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Publication numberUS7546417 B1
Publication typeGrant
Application numberUS 12/173,613
Publication dateJun 9, 2009
Filing dateJul 15, 2008
Priority dateJul 15, 2008
Fee statusPaid
Publication number12173613, 173613, US 7546417 B1, US 7546417B1, US-B1-7546417, US7546417 B1, US7546417B1
InventorsRamakrishnan Rajamony, William Evan Speight, Lixin Zhang
Original AssigneeInternational Business Machines Corporation
Export CitationBiBTeX, EndNote, RefMan
External Links: USPTO, USPTO Assignment, Espacenet
Method and system for reducing cache tag bits
US 7546417 B1
Abstract
A method of accessing data from a cache is disclosed. Tag bits of data among sets and ways of cache lines are divided into common subtags and remaining subtags. Similarly, an access address tag is divided into an address common subtag and address remaining tag. When the index of an access address selects a set, a match comparison of the address common subtag and the selected set common subtag is performed. Also, the address remaining tag and selected set remaining subtags are compared for matching before the selected set and associated data is supplied to the requester.
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Claims(1)
1. A method of accessing data from a cache including cache lines of cache line data and cache line tags, comprising:
designating a common subtag among cache line tags that share common bits of tags in a set of cache lines;
designating remaining tag bits among cache line tags as remaining subtags;
presenting an access to the cache;
splitting an access address into constituent parts including an address tag, an index, and a line offset;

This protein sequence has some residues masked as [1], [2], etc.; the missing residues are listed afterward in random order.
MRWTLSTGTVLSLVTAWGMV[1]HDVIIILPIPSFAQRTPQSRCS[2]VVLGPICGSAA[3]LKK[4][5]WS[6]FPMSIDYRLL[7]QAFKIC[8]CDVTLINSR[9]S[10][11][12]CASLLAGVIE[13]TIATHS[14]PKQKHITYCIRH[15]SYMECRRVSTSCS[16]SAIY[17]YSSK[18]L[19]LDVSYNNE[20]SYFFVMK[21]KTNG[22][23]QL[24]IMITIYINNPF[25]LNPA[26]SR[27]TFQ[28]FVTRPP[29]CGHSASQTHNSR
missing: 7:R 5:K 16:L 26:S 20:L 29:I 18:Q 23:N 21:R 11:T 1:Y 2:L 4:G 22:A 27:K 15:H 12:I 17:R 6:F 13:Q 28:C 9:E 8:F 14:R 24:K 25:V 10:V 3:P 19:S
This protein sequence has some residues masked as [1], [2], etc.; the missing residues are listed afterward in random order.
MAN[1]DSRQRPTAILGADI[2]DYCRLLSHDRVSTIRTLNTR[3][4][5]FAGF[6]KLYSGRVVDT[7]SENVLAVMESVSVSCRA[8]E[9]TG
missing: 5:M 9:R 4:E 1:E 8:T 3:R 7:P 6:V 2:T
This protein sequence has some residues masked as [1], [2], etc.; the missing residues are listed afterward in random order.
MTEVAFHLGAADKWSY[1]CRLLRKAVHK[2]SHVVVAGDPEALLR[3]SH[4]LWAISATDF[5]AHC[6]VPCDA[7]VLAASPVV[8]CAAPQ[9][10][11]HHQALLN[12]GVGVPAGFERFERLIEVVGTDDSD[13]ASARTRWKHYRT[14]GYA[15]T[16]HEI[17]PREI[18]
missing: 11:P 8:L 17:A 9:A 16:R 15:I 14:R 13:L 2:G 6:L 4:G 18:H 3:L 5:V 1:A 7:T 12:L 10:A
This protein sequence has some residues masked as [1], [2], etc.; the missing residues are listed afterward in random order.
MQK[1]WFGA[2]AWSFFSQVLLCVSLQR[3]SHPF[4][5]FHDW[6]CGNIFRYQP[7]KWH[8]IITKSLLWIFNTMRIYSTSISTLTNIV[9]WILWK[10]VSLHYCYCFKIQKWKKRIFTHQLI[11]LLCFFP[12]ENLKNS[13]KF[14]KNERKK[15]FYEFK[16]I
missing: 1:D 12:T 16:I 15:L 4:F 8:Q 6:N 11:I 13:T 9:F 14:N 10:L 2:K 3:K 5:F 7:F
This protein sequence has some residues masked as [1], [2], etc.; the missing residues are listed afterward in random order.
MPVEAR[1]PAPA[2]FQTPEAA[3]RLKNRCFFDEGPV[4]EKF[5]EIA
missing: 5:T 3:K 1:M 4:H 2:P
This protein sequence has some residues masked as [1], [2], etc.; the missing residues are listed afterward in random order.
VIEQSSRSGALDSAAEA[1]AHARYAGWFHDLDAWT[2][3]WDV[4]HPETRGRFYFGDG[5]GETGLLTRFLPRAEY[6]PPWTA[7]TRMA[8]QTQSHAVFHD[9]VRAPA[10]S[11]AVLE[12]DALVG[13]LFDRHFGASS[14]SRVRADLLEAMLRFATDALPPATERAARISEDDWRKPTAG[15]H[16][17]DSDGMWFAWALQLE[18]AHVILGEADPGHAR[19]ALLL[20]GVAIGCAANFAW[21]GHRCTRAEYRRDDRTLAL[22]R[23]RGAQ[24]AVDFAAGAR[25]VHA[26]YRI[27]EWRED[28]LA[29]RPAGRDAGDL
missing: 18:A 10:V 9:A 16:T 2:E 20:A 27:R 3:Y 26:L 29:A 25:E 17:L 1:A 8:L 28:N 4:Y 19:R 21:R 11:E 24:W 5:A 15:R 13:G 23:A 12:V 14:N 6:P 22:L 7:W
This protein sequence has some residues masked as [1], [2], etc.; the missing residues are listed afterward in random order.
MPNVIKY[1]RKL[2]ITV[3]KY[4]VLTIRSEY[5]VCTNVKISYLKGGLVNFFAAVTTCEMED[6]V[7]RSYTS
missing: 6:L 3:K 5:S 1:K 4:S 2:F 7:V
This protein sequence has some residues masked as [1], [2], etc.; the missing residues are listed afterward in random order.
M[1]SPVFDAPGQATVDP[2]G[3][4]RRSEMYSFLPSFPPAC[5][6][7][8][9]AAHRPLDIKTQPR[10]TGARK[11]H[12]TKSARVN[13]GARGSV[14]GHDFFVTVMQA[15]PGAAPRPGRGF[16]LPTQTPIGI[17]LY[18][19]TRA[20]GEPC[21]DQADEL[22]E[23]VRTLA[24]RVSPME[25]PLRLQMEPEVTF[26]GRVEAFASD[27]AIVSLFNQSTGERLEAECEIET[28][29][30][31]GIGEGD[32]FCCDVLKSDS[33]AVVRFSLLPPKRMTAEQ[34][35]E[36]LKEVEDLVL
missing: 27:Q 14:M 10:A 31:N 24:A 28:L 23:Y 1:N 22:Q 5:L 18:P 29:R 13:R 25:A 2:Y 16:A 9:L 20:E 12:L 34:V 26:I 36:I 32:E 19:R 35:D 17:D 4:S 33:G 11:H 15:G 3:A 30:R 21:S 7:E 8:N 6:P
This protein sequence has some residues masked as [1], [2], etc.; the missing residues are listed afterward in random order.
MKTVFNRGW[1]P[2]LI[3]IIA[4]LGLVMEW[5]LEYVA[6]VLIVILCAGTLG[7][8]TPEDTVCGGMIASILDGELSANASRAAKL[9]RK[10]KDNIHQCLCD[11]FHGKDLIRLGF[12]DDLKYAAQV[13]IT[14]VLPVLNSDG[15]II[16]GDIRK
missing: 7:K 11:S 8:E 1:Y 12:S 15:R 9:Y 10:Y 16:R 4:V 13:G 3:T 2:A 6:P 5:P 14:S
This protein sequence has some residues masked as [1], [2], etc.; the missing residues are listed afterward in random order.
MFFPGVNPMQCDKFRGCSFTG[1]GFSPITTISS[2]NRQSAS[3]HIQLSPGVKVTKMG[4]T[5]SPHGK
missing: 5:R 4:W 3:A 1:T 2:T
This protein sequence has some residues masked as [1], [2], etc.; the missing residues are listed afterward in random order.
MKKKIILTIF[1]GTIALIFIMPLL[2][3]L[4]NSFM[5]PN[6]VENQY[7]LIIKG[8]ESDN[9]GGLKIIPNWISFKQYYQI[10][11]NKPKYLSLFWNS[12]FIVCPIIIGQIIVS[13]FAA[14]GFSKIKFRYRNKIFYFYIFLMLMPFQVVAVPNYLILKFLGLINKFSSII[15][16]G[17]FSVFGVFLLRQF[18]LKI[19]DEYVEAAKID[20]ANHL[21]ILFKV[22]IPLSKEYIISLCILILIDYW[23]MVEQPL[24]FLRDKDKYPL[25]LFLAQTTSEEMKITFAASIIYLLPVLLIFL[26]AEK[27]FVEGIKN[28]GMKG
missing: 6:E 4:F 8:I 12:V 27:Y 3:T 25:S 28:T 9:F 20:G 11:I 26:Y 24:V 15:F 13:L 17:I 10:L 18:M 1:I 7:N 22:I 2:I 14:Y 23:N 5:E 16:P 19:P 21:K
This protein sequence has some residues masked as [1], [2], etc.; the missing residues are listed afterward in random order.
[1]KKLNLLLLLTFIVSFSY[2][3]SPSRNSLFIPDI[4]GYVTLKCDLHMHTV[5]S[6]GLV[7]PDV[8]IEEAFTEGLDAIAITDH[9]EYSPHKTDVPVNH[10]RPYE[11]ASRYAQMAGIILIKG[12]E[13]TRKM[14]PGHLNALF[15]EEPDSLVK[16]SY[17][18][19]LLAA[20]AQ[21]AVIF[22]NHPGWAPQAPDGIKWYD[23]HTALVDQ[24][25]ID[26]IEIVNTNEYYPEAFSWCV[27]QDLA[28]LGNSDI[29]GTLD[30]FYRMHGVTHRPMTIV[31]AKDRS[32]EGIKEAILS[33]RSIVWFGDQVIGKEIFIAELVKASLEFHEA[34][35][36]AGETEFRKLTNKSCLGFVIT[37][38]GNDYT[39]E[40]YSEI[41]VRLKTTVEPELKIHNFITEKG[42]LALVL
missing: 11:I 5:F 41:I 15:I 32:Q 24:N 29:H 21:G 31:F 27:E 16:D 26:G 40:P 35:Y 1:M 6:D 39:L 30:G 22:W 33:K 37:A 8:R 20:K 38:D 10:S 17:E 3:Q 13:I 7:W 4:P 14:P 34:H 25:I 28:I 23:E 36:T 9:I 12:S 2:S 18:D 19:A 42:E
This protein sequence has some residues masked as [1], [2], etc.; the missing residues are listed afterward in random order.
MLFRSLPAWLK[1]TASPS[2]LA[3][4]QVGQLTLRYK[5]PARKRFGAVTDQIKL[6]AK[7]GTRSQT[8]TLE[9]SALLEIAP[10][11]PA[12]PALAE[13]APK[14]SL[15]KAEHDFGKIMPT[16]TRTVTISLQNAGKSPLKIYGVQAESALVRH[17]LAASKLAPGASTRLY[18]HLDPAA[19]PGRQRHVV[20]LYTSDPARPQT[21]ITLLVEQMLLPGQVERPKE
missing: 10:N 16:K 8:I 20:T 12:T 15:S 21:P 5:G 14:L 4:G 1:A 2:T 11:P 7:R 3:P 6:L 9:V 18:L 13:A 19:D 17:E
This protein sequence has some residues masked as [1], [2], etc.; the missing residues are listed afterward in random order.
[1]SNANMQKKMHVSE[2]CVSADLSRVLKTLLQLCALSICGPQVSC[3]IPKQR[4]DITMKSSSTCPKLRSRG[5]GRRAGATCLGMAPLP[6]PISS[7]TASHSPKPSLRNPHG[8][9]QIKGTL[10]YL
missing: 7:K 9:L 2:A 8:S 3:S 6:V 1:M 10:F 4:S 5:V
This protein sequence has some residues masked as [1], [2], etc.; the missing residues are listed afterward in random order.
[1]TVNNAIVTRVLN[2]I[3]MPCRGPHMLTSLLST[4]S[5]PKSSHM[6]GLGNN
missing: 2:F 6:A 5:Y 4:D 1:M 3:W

splitting the address tag into an access address common subtag and an access address remaining tag;
selecting a set of cache lines from the cache using the index of the access address;
comparing the access address common subtag against the common subtag among the cache lines in the set of selected cache lines;
comparing the access address remaining tag against the remaining subtags among the cache lines of the set of selected cache lines;
selecting the common subtag corresponding to missed data when the access address common subtag does not match the common subtag among the cache lines in the set of selected cache lines;
bringing the selected common subtag corresponding to missed data into the cache;
evicting or writing back valid cache lines corresponding to the selected common tag;
setting the selected common subtag as the access address common subtag;
choosing one of the cache lines from the selected set of cache lines corresponding to the common subtag when the access address remaining tag does not match the remaining subtags for replacement;
setting the remaining subtags of the chosen cache line corresponding to the common subtag to be the access address remaining tag;
accessing a lower level of memory hierarchy and bringing the accessed data into the chosen cache line and marking the chosen cache line as valid; and
supplying the accessed data back to a requester.
Description
BACKGROUND OF THE INVENTION

The invention relates generally to memory storage and, more particularly, to forming data cache directories with reduced bits.

It is known in the prior art to form cache memories with cache lines comprising a range of about 8 bytes to 512 bytes. Each cache line has a “tag” that is used to access it, and a set of bits that indicate the state of the line. These bits may be maintained in a cache “directory”.